Is Shanghai Qingpu Fire-Fighting Equipment (HKG:8115) Using Debt In A Risky Way?

David Iben put it well when he said, ‘Volatility is not a risk we care about. What we care about is avoiding the permanent loss of capital. It’s only natural to consider a company’s balance sheet when you examine how risky it is, since debt is often involved when a business collapses. Importantly, Shanghai Qingpu Fire-Fighting Equipment Co., Ltd. (HKG:8115) does carry debt. But the more important question is: how much risk is that debt creating?

Why Does Debt Bring Risk?

Debt is a tool to help businesses grow, but if a business is incapable of paying off its lenders, then it exists at their mercy. Part and parcel of capitalism is the process of ‘creative destruction’ where failed businesses are mercilessly liquidated by their bankers. However, a more common (but still painful) scenario is that it has to raise new equity capital at a low price, thus permanently diluting shareholders. Of course, the upside of debt is that it often represents cheap capital, especially when it replaces dilution in a company with the ability to reinvest at high rates of return. The first thing to do when considering how much debt a business uses is to look at its cash and debt together.

Check out our latest analysis for Shanghai Qingpu Fire-Fighting Equipment

What Is Shanghai Qingpu Fire-Fighting Equipment’s Net Debt?

As you can see below, Shanghai Qingpu Fire-Fighting Equipment had CN¥2.36m of debt, at June 2019, which is about the same the year before. You can click the chart for greater detail. But on the other hand it also has CN¥26.2m in cash, leading to a CN¥23.9m net cash position.

SEHK:8115 Historical Debt, October 2nd 2019
SEHK:8115 Historical Debt, October 2nd 2019

A Look At Shanghai Qingpu Fire-Fighting Equipment’s Liabilities

According to the last reported balance sheet, Shanghai Qingpu Fire-Fighting Equipment had liabilities of CN¥19.5m due within 12 months, and liabilities of CN¥5.45m due beyond 12 months. Offsetting this, it had CN¥26.2m in cash and CN¥17.6m in receivables that were due within 12 months. So it can boast CN¥18.9m more liquid assets than total liabilities.

This excess liquidity suggests that Shanghai Qingpu Fire-Fighting Equipment is taking a careful approach to debt. Because it has plenty of assets, it is unlikely to have trouble with its lenders. Succinctly put, Shanghai Qingpu Fire-Fighting Equipment boasts net cash, so it’s fair to say it does not have a heavy debt load! The balance sheet is clearly the area to focus on when you are analysing debt. But you can’t view debt in total isolation; since Shanghai Qingpu Fire-Fighting Equipment will need earnings to service that debt. So if you’re keen to discover more about its earnings, it might be worth checking out this graph of its long term earnings trend.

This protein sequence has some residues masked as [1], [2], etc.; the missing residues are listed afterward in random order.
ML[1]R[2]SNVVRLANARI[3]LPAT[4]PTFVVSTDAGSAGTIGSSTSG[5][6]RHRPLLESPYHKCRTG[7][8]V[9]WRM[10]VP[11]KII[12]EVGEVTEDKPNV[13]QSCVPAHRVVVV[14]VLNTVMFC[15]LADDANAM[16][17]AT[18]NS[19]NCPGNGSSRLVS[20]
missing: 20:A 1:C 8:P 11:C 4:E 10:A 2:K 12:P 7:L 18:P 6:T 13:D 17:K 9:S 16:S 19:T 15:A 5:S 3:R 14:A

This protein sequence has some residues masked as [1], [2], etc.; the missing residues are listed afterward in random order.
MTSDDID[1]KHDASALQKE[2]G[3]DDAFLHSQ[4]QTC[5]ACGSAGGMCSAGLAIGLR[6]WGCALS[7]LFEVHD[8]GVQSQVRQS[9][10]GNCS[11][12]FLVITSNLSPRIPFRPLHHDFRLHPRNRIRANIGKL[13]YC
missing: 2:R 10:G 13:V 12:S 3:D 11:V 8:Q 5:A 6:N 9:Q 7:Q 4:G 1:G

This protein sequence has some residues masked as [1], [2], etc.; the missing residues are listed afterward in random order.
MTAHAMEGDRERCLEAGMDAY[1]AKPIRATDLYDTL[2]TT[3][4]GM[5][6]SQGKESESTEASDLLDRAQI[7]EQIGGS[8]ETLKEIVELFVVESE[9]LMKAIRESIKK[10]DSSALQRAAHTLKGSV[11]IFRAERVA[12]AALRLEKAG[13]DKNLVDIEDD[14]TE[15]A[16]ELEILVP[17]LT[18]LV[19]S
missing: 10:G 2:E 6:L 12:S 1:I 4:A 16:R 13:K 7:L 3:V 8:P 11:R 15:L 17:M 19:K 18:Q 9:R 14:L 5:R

In the last year Shanghai Qingpu Fire-Fighting Equipment wasn’t profitable at an EBIT level, but managed to grow its revenue by13%, to CN¥76m. We usually like to see faster growth from unprofitable companies, but each to their own.

So How Risky Is Shanghai Qingpu Fire-Fighting Equipment?

While Shanghai Qingpu Fire-Fighting Equipment lost money on an earnings before interest and tax (EBIT) level, it actually generated positive free cash flow CN¥6.2m. So although it is loss-making, it doesn’t seem to have too much near-term balance sheet risk, keeping in mind the net cash. With mediocre revenue growth in the last year, we’re don’t find the investment opportunity particularly compelling. For riskier companies like Shanghai Qingpu Fire-Fighting Equipment I always like to keep an eye on the long term profit and revenue trends. Fortunately, you can click to see our interactive graph of its profit, revenue, and operating cashflow.

Of course, if you’re the type of investor who prefers buying stocks without the burden of debt, then don’t hesitate to discover our exclusive list of net cash growth stocks, today.

We aim to bring you long-term focused research analysis driven by fundamental data. Note that our analysis may not factor in the latest price-sensitive company announcements or qualitative material.

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